Activities such as communications, preparing and delivering meals and supplies to firefighters, and social support are essential. Corey says when active firefighters return to the shed, it is a relief to just knock off and have a sleep, knowing that your fellow members will check and restock the truck ready for the next call. They are familiar with exactly what is needed and where it goes. 

In times of fire the shed is a magnet for locals dropping by to find out what is happening and what they should do. Non-firefighting volunteers take turns at the shed to ensure the community has an informed local face to answer their many questions.

Some volunteers have been with the brigade for decades, while others are more recent recruits. As they sit for a cuppa, I ask what it was like to be a brigade member during the 19/20 Black Summer fires. They explain that they had two trucks in operation from mid-November until the end of the event, doing back-to-back shifts. 

Hartley Rural Fire Brigade Volunteers at Get Ready Day, talking about their experiences

That fire season drew attention to the reality of living with fire in Hartley. They point to a well-thumbed map pinned to the shed wall showing the fire rating of Hartley. Red indicates bush fire prone land that can support or sustain a bush fire.

Hartley bushfire prone map

Red indicates areas within Hartley’s area of responsibility considered bushfire prone or able to sustain a bushfire.

Volunteers flick through phones showing me images of the fire front at Hartley Vale in the early hours of the morning. Instead of the fire cooling, as is common at this time of day, it is spiralling and feeding on itself. The tree canopy is crimson, shooting a golden rain of embers in all directions.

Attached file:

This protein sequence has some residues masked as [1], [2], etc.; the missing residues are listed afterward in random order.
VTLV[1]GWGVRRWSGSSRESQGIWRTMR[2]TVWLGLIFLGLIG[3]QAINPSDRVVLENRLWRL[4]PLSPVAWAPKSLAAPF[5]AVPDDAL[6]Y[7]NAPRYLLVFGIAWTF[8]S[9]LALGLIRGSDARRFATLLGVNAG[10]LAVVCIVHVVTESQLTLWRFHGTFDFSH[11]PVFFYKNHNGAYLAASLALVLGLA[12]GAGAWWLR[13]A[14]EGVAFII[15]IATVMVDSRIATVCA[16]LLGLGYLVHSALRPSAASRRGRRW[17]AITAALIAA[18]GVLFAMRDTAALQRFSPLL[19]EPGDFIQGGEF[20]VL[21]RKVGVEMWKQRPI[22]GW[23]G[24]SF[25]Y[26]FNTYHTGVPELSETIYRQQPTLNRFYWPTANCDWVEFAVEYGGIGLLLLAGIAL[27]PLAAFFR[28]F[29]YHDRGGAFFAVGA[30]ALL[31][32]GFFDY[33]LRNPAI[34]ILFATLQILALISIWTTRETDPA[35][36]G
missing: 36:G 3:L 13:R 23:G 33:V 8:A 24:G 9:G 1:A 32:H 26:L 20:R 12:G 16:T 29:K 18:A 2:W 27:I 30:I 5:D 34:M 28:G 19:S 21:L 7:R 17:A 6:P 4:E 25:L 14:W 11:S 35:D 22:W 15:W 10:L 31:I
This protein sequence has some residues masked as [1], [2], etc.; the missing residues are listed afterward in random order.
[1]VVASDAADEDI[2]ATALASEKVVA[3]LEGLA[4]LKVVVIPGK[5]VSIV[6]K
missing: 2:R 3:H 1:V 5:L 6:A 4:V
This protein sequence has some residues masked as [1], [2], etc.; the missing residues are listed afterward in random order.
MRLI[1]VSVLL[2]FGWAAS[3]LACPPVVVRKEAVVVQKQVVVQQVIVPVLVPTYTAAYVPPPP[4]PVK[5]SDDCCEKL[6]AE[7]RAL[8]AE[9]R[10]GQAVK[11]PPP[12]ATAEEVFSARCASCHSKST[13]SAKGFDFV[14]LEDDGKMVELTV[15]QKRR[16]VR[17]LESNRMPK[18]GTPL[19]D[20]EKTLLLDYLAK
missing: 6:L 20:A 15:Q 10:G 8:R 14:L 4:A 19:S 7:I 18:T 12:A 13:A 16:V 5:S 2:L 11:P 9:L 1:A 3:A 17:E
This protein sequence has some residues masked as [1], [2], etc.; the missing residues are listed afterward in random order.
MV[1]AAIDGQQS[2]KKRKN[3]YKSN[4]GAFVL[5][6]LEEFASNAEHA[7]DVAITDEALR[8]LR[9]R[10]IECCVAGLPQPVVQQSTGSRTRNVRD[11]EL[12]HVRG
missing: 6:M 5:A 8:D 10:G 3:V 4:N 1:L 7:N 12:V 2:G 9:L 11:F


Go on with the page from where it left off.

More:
hartley vale fire 2019

Black Summer fires in Hartley. Image supplied by Corey Gurney.

I am surprised as I hear the calm, assured voices in the footage, and I ask how they prepare themselves for such a dangerous task. Kaitlyn McLaughlin, a young brigade member, explains that she feels well trained and protected on the job. The truck windows are fitted with flame covers, and there are thick fire blankets quickly accessible. The exterior has a ‘halo’ to spray the truck with water, protecting it, and its occupants.

She and Logan Gurney offer a demonstration of the safety equipment.  As we sit in the cab surrounded by crackling radios and an array of levers and dials necessary to monitor conditions and the truck, I take the opportunity to ask Kaitlyn how she came to be a member of the brigade and what she has experienced as a volunteer.

Join me for a sample of the activities at Get Ready Day in Hartley as Kaitlyn shares her story:

Each of the volunteers has a similar story. They are here for their community. They tell me that is what Get Ready Weekend is about: helping the community prepare for fire season. I ask if there is anything locals should pay particular attention to? 

They indicate there are simple things that apply everywhere but are especially relevant in rural areas like Hartley.

How to Get Ready:

  1. Maintain your yard and access. Ensure there is a buffer on the boundary of the property with short well-kept grass and that the property is accessible. Clear all debris and material that can burn and prevent access from around a property.  A fire truck requires a clearance of 3.5 metres high by 3 metres wide. In the last few seasons of plentiful rain, trees and shrubs may have grown or thickened. If a tree branch is lower than 3.5 metres it can strike the Halo equipment that protects the crew in the truck, endangering lives. In a fire situation there is not enough time to clear vegetation. Access routes for trucks should not be locked.